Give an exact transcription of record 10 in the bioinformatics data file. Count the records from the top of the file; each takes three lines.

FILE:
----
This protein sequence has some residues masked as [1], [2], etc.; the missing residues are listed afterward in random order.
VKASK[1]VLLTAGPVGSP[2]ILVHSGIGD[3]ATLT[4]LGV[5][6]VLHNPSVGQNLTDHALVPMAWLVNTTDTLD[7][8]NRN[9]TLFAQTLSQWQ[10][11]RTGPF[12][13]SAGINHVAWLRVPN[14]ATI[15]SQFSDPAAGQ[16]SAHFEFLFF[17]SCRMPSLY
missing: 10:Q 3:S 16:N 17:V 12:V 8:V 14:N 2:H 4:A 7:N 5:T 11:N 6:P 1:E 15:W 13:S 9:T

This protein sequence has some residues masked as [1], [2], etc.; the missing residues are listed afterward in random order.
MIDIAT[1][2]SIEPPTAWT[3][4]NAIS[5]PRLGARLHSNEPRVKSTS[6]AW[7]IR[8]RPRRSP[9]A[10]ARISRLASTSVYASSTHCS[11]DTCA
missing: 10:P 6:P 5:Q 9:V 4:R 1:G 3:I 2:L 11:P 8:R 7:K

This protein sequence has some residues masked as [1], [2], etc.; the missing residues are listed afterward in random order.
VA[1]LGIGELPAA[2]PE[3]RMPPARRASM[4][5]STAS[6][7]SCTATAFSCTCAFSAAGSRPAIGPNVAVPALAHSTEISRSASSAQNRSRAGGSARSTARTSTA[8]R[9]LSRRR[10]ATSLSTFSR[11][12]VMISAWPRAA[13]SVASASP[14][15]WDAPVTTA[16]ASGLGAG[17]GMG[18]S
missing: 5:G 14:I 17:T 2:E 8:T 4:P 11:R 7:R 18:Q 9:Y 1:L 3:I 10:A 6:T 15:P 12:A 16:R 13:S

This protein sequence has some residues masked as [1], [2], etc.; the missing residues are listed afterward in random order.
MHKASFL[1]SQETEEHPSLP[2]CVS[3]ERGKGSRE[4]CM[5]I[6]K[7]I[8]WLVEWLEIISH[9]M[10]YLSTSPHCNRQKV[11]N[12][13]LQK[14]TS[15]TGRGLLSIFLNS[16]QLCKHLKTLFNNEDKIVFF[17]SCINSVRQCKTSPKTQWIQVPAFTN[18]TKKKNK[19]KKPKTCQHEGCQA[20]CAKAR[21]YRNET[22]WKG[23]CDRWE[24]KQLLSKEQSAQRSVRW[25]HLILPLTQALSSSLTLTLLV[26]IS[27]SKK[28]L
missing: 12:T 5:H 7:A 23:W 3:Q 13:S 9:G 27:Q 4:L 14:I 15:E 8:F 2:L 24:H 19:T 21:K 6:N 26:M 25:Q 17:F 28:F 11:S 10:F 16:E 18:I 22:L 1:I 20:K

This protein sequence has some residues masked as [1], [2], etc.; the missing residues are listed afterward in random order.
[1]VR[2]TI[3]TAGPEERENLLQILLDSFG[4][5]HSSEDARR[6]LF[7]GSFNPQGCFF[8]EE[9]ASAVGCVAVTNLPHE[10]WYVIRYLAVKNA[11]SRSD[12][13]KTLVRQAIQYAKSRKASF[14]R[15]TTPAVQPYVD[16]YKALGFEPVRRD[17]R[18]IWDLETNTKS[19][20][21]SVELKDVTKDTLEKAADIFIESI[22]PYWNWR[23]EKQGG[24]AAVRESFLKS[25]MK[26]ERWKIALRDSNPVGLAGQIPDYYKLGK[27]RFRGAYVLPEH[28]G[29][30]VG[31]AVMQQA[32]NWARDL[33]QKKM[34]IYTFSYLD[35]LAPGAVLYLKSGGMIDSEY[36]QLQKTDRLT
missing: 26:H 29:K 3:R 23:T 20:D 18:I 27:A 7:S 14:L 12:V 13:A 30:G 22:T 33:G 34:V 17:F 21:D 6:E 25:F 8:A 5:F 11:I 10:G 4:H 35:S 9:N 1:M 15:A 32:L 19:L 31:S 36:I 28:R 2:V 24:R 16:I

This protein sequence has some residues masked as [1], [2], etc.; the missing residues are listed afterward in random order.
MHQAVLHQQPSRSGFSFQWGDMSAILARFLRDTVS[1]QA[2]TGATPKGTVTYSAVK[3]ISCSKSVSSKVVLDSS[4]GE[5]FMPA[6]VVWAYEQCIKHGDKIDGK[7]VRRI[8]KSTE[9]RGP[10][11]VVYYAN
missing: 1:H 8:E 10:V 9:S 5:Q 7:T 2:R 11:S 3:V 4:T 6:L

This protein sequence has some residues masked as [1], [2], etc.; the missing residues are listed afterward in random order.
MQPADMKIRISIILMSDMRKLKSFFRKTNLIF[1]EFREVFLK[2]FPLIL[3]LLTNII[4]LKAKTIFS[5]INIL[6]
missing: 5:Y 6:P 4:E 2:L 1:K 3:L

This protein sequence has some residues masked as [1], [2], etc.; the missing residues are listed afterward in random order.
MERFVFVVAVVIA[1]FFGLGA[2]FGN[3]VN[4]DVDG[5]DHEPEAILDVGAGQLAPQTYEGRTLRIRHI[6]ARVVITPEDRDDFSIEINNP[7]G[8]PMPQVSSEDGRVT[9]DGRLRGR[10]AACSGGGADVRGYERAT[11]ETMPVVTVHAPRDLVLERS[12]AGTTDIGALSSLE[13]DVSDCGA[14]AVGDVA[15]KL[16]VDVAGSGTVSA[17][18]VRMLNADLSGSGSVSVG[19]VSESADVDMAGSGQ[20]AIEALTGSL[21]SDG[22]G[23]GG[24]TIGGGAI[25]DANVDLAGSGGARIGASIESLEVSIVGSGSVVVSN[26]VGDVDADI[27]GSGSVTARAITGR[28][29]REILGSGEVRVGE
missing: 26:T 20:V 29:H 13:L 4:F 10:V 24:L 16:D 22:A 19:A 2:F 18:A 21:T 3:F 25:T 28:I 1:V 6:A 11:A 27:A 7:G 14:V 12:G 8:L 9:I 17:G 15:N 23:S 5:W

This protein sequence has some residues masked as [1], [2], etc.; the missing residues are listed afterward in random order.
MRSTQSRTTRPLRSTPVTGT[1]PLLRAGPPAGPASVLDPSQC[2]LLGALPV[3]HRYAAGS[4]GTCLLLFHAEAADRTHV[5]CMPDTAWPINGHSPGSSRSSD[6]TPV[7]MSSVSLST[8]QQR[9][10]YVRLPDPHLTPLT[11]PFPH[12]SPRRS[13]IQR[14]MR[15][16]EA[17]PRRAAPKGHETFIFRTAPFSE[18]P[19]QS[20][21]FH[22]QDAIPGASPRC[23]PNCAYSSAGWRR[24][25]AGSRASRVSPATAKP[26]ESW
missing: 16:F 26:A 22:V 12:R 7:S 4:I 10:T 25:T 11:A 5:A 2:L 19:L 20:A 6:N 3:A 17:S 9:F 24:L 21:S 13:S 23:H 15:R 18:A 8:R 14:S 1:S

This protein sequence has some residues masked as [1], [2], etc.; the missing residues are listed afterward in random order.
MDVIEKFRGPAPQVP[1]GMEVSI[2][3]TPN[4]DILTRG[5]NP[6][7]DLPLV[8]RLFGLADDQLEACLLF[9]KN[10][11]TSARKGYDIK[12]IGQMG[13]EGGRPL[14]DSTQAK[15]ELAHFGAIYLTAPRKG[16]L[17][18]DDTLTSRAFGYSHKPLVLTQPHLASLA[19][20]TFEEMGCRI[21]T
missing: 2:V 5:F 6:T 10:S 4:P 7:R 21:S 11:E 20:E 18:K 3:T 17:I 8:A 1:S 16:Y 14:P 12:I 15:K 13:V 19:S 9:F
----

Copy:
This protein sequence has some residues masked as [1], [2], etc.; the missing residues are listed afterward in random order.
MDVIEKFRGPAPQVP[1]GMEVSI[2][3]TPN[4]DILTRG[5]NP[6][7]DLPLV[8]RLFGLADDQLEACLLF[9]KN[10][11]TSARKGYDIK[12]IGQMG[13]EGGRPL[14]DSTQAK[15]ELAHFGAIYLTAPRKG[16]L[17][18]DDTLTSRAFGYSHKPLVLTQPHLASLA[19][20]TFEEMGCRI[21]T
missing: 2:V 5:F 6:T 10:S 4:P 7:R 21:S 11:E 20:E 18:K 3:T 17:I 8:A 1:S 16:Y 14:P 12:I 15:K 13:V 19:S 9:F